1. Use sand to de-ice walkways and driveways rather than salt. Saltwater forming along foundations and brickwork will cause deterioration and efflorescence to occur.
2. Check caulking joints around windows, doors, and flashing. Old, cracked caulking or areas that are completely lacking caulking will allow water to penetrate behind brickwork, deteriorating mortar joints from behind, and enabling freeze/thaw damage to occur in spring and autumn.
3. Check the slopes and overhangs of window sills and chimney caps. Window sills should always slope away from the house, and both sills and chimney caps should have at least a one and a half inch overhang and drip edges to ensure excess water does not run down the surface of brickwork.
4. Be aware of water penetration through foundation walls. Water running down basement walls or puddles forming on the floor are serious signs that foundation repairs are necessary. Musty smells can also warn you of water penetration, even if water accumulation is not apparent.
5. Removing Efflorescence. Efflorescence is the deposit of water soluble alkali salts, on the surfaces of masonry. There are many methods to removing efflorescence, some examples are pressure washing, muriatic acid, simple soapy water and wire brush. There is no tried and true method for permanently removing efflorescence as sometimes washing the bricks will cause the soluble salts to reabsorb or not all the salts have leeched to the surface. Attempting these methods have had positive results for removing efflorescence, the question of longevity is the concern.
6. Building your own home. When you are hiring a masonry contractor to handle the veneer portion of your home, ensure you get proper references and multiple quotes. I cannot stress this enough as you will save yourself a world of headache and time.
7. Collar joint or toothed joint? Most often, toothed joints are used when two brick walls meet at a corner, or when a chimney is built up the side of a house. Use collar joints when a new addition is meeting up with an existing building as structures built at different times will settle at different rates and you want there to be some flexibility between the two foundations.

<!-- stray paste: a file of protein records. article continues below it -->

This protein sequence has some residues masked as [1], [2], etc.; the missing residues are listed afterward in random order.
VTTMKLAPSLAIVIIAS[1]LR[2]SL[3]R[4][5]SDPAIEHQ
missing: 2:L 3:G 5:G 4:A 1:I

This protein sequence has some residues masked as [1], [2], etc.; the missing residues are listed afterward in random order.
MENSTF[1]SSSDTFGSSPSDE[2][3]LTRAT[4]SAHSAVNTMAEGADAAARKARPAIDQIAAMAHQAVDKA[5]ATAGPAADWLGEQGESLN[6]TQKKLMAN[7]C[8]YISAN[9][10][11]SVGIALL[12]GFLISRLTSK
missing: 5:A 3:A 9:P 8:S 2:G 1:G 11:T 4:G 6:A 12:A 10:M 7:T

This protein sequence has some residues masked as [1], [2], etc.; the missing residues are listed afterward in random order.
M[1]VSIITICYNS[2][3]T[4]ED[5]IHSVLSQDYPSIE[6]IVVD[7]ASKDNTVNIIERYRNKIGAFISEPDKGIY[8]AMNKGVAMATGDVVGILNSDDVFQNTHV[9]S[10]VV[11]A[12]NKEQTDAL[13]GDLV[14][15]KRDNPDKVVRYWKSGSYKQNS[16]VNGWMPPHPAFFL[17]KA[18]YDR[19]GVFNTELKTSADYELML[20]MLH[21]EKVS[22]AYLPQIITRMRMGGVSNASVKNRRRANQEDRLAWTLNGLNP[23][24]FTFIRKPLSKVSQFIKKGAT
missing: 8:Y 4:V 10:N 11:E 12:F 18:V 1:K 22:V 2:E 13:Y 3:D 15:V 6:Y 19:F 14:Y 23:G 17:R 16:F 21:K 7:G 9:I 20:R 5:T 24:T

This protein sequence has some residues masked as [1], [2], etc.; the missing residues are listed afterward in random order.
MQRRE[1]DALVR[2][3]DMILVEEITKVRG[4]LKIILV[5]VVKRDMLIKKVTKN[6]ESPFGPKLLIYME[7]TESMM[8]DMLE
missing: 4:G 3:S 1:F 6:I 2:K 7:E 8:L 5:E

8. Installing a new window or door. When installing a new window or door, make sure that an adequate angle-iron is used to support the masonry above. Make sure that all cut bricks are reinstalled to prevent exposed cuts showing at the edges of the opening. Don’t allow any brick less than 2” wide be installed adjacent to a window or door opening.
9. Corrosion of lintels causing cracks at upper corners windows and doors. Consider replacing the damaged mortar joint, where there is angle iron present, with caulking. This will allow the metal and masonry to expand and contract at different rates.
10. Solid window sills are superior to brick sills. Water is constantly running over the surface of window sills. This running water rapidly deteriorates the joints present in rowlock sills, resulting in their constant need for repair. Solid unit window sills do not have these joints to wash away, making them a more practical choice.